• The Oregonian: False Comfort

    Thousands of desperate families have turned to an industry that charges premium prices on the promise of safety and comfort for loved ones with dementia. Yet in Oregon, memory care facilities have twice the rate of abuse as other forms of assisted living, The Oregonian/OregonLive's exhaustive analysis of state data found.
  • Sex Offenders in Nursing Homes

    Our Fox 4 investigation discovered 200 registered sex offenders live in nursing homes, residential care facilities, and assisted living facilities in Missouri. Our statewide investigation revealed learned more than 95% of the offenders committed heinous crimes against children, including child molestation, aggravated sexual abuse, and sodomy. We learned Missouri law does not require these homes to disclose that registered sex offenders live in the facilities. There is also no state law requiring background checks on residents of these facilities.
  • Our Most Vulnerable: A WFAA Investigation

    “Our Most Vulnerable: A WFAA Investigation” is a year-long investigation revealing how the pursuit of profits and a lack of effective regulation and oversight has created nightmarish conditions inside facilities that care for our most vulnerable in society: the elderly and those seeking mental health help.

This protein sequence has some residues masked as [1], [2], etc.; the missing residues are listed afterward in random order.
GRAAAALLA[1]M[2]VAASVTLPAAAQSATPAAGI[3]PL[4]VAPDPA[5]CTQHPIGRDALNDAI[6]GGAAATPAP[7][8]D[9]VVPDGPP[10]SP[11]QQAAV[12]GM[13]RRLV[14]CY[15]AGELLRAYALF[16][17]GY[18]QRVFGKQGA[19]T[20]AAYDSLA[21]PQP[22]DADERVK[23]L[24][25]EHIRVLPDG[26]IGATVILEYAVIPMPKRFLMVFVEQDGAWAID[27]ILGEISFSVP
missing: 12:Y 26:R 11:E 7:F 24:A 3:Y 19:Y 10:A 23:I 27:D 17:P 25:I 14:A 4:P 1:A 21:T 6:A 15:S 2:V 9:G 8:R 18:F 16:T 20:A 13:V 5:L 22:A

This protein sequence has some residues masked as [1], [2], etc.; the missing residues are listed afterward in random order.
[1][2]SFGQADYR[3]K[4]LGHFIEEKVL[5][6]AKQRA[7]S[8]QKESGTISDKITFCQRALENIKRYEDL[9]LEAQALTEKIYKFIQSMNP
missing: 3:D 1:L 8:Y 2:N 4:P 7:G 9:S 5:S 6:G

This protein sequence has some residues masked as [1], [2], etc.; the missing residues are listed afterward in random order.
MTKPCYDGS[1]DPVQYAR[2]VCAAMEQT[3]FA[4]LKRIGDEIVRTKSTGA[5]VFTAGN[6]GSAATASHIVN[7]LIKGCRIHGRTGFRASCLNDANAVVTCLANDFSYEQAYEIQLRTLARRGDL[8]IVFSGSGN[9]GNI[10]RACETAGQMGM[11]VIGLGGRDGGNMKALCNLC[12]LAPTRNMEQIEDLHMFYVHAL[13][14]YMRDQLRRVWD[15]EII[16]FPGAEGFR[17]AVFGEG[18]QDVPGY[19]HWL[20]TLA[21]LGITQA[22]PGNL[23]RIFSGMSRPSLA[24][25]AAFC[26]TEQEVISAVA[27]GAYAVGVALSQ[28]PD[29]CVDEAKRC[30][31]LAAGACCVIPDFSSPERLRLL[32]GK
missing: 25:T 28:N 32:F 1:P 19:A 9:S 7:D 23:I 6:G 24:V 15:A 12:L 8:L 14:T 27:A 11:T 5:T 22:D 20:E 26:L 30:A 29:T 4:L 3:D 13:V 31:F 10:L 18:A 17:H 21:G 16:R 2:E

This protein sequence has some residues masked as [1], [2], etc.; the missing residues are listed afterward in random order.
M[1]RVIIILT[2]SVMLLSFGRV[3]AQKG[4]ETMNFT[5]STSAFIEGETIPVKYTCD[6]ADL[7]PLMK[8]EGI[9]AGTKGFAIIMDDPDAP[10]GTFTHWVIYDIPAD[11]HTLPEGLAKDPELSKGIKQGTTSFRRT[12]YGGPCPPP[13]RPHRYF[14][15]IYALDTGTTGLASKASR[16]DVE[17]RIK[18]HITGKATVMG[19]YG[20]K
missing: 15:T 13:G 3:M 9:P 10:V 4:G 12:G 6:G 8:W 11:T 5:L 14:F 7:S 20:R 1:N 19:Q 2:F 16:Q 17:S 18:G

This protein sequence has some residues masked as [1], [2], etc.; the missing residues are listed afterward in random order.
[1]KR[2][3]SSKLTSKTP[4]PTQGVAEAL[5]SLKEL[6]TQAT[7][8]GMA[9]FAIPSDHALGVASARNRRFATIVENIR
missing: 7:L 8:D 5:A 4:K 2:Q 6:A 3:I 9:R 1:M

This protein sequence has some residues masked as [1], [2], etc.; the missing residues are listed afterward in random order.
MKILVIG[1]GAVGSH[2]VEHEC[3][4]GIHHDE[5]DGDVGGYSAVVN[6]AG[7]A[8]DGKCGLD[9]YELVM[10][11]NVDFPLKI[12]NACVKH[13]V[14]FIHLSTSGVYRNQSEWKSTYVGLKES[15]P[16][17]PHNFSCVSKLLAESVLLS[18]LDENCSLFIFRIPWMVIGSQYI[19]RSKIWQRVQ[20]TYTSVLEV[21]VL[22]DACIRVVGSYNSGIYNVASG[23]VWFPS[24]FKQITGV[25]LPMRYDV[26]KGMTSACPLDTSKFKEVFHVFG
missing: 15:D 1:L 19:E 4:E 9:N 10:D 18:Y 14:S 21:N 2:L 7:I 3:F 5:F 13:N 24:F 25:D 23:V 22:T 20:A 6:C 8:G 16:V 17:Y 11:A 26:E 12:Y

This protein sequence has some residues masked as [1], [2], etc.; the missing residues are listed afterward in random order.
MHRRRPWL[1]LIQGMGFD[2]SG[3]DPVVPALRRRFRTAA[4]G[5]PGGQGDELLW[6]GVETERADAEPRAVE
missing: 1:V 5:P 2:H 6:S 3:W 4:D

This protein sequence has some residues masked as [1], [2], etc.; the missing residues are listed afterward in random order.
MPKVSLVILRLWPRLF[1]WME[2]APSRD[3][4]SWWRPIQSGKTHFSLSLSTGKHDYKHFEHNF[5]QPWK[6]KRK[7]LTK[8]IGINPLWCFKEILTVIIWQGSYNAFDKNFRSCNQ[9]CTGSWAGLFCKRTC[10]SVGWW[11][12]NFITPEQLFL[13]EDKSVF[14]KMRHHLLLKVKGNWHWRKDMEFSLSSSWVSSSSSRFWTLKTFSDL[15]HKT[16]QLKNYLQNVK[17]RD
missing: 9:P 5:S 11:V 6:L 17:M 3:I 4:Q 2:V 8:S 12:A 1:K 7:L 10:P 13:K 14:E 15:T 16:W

• Nursing home staffing-related investigations

    More than 1.3 million Americans spend their final months or years in a nursing home and many suffer from inattention, poor care, or outright neglect. But just how much they suffer – and why many die as a result – was hidden until now. In a series of data-driven stories, Kaiser Health News revealed that tens of thousands are dying because the facilities are woefully understaffed and painful infections are routinely left untreated or poorly cared for. In the most horrific cases, patients are cycling in out of hospitals with open wounds or bedsores that trigger sepsis or septic shock, a deadly bloodstream infection that is the leading killer in hospital ICUs.
  • NewsChannel 5 Investigates: Toxic School Water

    This yearlong investigation – more than two dozen stories that culminated in an hourlong, primetime special -- exposed students drinking lead-contaminated water inside Nashville schools, parents being kept in the dark about the test results, as well as officials secretly plotting to bypass lead filters to save money and using testing methods that disguised the real contamination. Through persistence and dogged reporting, we exposed a scandal that would make national news in 2018. As a result, the head of facilities for the school district was forced to resign. District officials were also pressured by Nashville’s mayor and health department to reform their testing practices. In addition, our intense focus on the issue in 2018 would be credited with reviving legislation that’s designed to help keep children across Tennessee safe.